Extract In summary, Card supports his view with weak arguments, makes an erroneous assumption about the state of scientific inquiry, and misrepresents the argument of his opponents. When these various errors are brought to light, it becomes clear that Card has not successfully defended his extreme view. . . . Everyone accepts that conscientious refusal conflicts with the patient’s interests. The question is whether this particular type of failure to meet the patient’s interests can ever be ethically justifiable. Simply pointing out that there is a conflict does not constitute an argument. If a limited right to conscientious refusal is consistent with being a professional, then professional organizations that acknowledge such a right are not acting contrary to the purposes and roles of such organizations. What is needed to support de Melo-Martin’s position is an argument that conscientious refusals never, or at least hardly ever, override a patient’s interests, and de Melo-Martin does not provide this.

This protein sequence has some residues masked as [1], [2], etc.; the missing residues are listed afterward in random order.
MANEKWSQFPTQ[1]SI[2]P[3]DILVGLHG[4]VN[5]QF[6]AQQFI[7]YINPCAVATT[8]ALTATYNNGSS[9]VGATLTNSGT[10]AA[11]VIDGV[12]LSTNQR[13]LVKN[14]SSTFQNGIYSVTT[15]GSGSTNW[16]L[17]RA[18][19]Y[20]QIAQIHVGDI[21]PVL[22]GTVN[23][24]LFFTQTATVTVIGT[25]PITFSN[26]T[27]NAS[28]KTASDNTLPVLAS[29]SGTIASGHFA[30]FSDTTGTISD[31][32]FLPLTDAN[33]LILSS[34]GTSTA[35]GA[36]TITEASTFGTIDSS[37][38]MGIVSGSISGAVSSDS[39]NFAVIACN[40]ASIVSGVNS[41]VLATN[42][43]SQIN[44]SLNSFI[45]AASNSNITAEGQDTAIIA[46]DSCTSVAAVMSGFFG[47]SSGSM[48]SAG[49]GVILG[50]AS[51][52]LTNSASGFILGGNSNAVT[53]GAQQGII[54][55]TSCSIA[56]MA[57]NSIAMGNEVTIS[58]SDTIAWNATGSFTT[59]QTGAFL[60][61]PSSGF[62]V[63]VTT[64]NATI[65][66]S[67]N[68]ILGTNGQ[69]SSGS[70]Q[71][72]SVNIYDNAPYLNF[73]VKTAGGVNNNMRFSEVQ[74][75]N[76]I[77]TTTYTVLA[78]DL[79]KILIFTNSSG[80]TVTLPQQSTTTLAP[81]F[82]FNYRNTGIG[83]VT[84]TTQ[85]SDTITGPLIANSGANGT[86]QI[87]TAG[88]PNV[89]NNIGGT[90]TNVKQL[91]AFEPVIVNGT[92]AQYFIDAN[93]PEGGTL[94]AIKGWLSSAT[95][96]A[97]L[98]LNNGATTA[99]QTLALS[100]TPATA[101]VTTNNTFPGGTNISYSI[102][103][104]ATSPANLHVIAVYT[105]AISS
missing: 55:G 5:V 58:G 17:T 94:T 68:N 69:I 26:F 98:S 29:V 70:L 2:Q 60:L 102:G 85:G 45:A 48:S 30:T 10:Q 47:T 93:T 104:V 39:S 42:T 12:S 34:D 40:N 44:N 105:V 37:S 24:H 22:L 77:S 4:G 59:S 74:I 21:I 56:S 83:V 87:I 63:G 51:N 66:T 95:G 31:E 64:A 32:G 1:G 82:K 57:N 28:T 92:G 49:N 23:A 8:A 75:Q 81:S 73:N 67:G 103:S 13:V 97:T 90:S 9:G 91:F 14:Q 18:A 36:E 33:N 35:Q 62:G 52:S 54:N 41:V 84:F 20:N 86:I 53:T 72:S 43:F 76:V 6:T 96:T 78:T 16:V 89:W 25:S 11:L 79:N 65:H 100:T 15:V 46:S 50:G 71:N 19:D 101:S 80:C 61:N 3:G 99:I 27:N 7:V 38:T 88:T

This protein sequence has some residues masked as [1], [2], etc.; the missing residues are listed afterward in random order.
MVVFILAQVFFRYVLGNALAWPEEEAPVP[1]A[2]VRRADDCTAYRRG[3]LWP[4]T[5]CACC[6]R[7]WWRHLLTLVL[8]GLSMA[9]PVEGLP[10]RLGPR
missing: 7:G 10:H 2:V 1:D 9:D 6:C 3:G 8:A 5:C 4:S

Extract Card (2007) does not merely claim that practitioners are obligated to provide EC; he argues that they are obligated to do so even if they have a conscientious objection. This last clause may seem harmless on the surface, but a closer look reveals that it effectively saws off the limb on which the first clause and all medical ethics sit. . . . A genuine conscientious objection, even if misinformed, is an expression of a commitment to acting morally, and . . . judgments of conscience need not be informed by explicitly religious ideas. Moreover, all ethical arguments are appeals to conscience. As such, acting conscientiously is the most fundamental of all moral obligations.